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5th National Day of Service to honor MLK legacy

Sunday - 1/13/2013, 8:49am  ET

Obama2012_512.jpg
President Barack Obama helps paint at Browne Education Campus in D.C. on Martin Luther King Day 2012. (Courtesy of HandsOn Greater DC Cares)
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Stephanie Steinberg, wtop.com

WASHINGTON - While District officials are busy planning security and transportation for the hundreds of thousands of people expected to flood the capitol next weekend, volunteer groups are prepping their food pantries, garden sheds and book shelves.

The Presidential Inaugural Committee is working with service organizations in D.C. and across the country to coordinate volunteer projects for the 4th annual National Day of Service, which falls during Martin Luther King Day weekend.

Marlon Marshall, a senior adviser of the Presidential Inauguration Committee, says the event couldn't be better timed.

"Community service and MLK go hand in hand," he says. "To have it be during this weekend, I think just right there is a powerful message."

The National Day of Service started during President Barack Obama's inauguration in 2009 and has occurred every year since. There will be dozens of service projects throughout the D.C. region over the course of the weekend, and the main event will be held Saturday on the National Mall from 10 a.m. to 4 p.m.

Marshall says there will be a service fair, in which at least 99 organizations will have booths set up on the National Mall. Passersby can walk around to get information and also participate in seven mini-service projects. The projects will take about 20 to 30 minutes to complete and range in topics including health, education and the environment.

New this year, participants will be asked to sign a pledge stating the number of service hours they intend to complete throughout the year. The goal is to use the event as a spring board for people to continue volunteering, Marshall says.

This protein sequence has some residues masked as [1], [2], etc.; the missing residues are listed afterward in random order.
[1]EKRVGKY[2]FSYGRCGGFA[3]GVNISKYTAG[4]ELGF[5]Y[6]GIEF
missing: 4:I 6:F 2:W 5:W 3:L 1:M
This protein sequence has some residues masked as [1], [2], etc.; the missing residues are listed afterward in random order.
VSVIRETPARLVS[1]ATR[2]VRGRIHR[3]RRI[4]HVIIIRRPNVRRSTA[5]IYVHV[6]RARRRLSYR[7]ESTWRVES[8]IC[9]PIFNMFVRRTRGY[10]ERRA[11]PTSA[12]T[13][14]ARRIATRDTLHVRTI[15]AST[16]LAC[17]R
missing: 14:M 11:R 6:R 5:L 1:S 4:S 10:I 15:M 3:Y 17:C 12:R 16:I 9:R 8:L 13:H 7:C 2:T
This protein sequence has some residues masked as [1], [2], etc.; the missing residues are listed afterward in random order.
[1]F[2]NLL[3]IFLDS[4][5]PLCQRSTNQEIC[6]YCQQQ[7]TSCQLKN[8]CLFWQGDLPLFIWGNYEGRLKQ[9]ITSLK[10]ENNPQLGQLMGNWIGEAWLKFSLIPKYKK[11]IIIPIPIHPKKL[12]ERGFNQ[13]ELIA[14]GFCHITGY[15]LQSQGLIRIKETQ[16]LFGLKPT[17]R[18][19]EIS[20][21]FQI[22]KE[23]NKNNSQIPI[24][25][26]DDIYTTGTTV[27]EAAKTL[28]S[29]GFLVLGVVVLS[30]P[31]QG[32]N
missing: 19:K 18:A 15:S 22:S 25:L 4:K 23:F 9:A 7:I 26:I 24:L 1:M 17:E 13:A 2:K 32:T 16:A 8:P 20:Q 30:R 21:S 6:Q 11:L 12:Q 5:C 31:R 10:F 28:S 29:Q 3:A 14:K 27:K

"We don't want to use this day and just say, Everyone go do service and that was great,'" he says.

The committee is also building excitement around service by launching a Twitter campaign this week in which people can use the hashtag #iserve and tweet why volunteering is important to them.

During the 2009 inaugural weekend, nearly 10,000 volunteers participated in service projects. Harrison Boyd, HandsOn Greater D.C. Cares spokesman, says organizers hope the number of volunteers will increase to 15,000 this year.

HandsOn Greater D.C. Cares -- a network of 900 nonprofits and 43,000 volunteers -- is one of several local groups partnering with the inaugural committee to plan service projects.

Volunteer Opportunities:

Find a project in the D.C. area or across the United States by visiting the Presidential Inaugural Committee website: www.2013pic.org/service.

On Saturday, HandsOn Greater D.C. Cares will lead a project at the D.C. Amory for thousands of volunteers to package 100,000 care kits to send to deployed service members, wounded warriors and veterans.

Though many D.C. visitors will be focused on attending inauguration festivities on Monday, volunteer groups still plan to hold service projects at recreation centers, senior citizen homes and shelters.

Coordinators like Boyd recognize the challenge of mobilizing volunteers when some Metro stations and areas downtown will be closed.

"Most people say I'm not going to volunteer on Monday because it's just going to be a headache trying to get around," says Boyd, explaining that the majority of projects will be Metro accessible and away from the National Mall to avoid transportation difficulties.

Presidential Inaugural Committee spokesman Cameron French declined to say whether Obama or the first family will be participating in service projects, adding that the committee hasn't announced any details on the first family's weekend activities.

Last year on Martin Luther King Day, the Obamas visited Browne Education Campus -- an elementary school in D.C. -- where they helped paint classrooms. In January 2011, Obama helped painted fruit at Stuart Hobson Middle School in D.C.

Service has been a "big part of the president's agenda," and falls in line with the teachings of Dr. King, Marshall says.

As King once said in a sermon at Ebenezer Baptist Church in Atlanta, Ga. in 1968, "anybody can serve."

"You don't have to have a college degree to serve. You don't have to make your subject and verb agree to serve. You only need a heart full of grace, a soul generated by love," King said at the time.

Marshall says the National Day of Service gives people the opportunity to follow King's message.

"(To) connect folks to organizations and really build those relationships where we can continue to make good in communities across this country, there's really nothing more that really honors the legacy of Dr. Martin Luther King," he says.

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